Frequently Asked Questions

Click the questions below to learn more about P20 WIN.
  • What is P20 WIN?

    P20 WIN is Connecticut’s state longitudinal data system and is the mechanism by which data from multiple agencies are matched to address critical policy questions. The vision for P20 WIN is to inform sound policies and practice, through the secure sharing of critical longitudinal data across the participating agencies to ensure that individuals successfully navigate supportive services and educational pathways into the workforce.

    P20 WIN has a membership of 10 state agencies, institutions of higher education, and nonprofits, including: the Office of Early Childhood (OEC), the State Department of Education (SDE), the University of Connecticut (UCONN), the Department of Labor (DOL), the CT Conference of Independent Colleges (CCIC), Connecticut State Colleges and Universities (CSCU), the Department of Social Services (DSS), the Department of Children and Families (DCF), the Office of Higher Education (OHE), and the CT Coalition to End Homeless (CCEH).  

    Data are never evaluated to look at or identify individuals; rather, aggregated data are studied to identify areas where education, workforce training and supportive services may be improved in a way that better supports individuals as they engage with various state services.

  • Why was P20 WIN created?

    P20 WIN was established to inform sound policies and practice through the secure sharing of longitudinal data across participating agencies to ensure that individuals successfully navigate supportive services and educational pathways into the workforce. 

    Connecticut established P20 WIN in 2014 as a federated longitudinal data system, which means data is not housed centrally in state government. A comprehensive data request process has been created in order to facilitate data requests for internal agency analysis, academic and other researchers, and policy-makers. The P20 WIN Learning Agenda reflects the priority issues of the state and state agencies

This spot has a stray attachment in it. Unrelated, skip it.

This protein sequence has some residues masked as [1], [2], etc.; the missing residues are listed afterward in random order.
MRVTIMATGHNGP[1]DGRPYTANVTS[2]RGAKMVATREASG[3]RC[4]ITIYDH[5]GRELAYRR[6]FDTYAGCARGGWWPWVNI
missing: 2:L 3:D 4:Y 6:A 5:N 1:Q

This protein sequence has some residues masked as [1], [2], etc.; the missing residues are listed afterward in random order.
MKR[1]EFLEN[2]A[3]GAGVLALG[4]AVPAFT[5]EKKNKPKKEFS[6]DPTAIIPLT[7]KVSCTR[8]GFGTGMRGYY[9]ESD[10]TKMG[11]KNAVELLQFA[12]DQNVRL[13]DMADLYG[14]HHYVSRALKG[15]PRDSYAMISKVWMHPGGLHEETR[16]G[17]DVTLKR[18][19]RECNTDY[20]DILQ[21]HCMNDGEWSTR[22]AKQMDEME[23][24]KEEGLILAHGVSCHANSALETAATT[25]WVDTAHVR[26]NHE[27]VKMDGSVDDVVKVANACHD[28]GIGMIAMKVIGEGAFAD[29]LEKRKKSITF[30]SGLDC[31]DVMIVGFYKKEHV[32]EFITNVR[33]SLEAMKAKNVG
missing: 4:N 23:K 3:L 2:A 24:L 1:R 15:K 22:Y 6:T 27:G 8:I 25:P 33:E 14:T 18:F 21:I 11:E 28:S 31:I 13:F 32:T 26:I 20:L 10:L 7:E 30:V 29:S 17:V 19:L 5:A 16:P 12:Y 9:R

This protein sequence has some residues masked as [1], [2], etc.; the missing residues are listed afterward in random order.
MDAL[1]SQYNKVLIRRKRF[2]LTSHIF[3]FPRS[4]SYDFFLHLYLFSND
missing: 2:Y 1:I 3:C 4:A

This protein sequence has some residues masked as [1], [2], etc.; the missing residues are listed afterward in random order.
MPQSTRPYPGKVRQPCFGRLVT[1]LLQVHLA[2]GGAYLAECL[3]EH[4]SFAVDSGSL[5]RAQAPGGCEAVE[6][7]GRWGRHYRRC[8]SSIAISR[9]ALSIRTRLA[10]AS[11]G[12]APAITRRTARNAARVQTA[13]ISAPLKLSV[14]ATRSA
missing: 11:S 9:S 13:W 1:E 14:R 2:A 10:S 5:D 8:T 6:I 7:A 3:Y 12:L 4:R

• How are data matched?

    Once a request has been approved and and data sharing agreements have been completed, agency Data Stewards begin to pull the requested datasets. 

    These datasets are then separated into two files. One file is used for matching purposes and includes fields like name, date of birth, etc. and the other file fulfills the request and contains demographic data, requested records, etc. These two files are sent separately to the Data Integration Hub for matching and the creation of fake ID matrix.

    The files used to match data are destroyed once the linkage has occurred and generic group numbers and fake ID numbers are in place. The process protects individual privacy by separating the data at all stages of the process, by using meaningless fake record numbers, and by destroying the data used to create the links.

    Data recipients receive the matched, deidentified records and the Fake ID matrix for analysis.  

  • What data elements are used to match data?

    The specific elements used to match datasets depend on the participating agencies involved in a request and the data sets being matched. Because P20 WIN is decentralized, each participating agency houses and determines the availability of different data pursuant to their respective state and federal laws and regulations.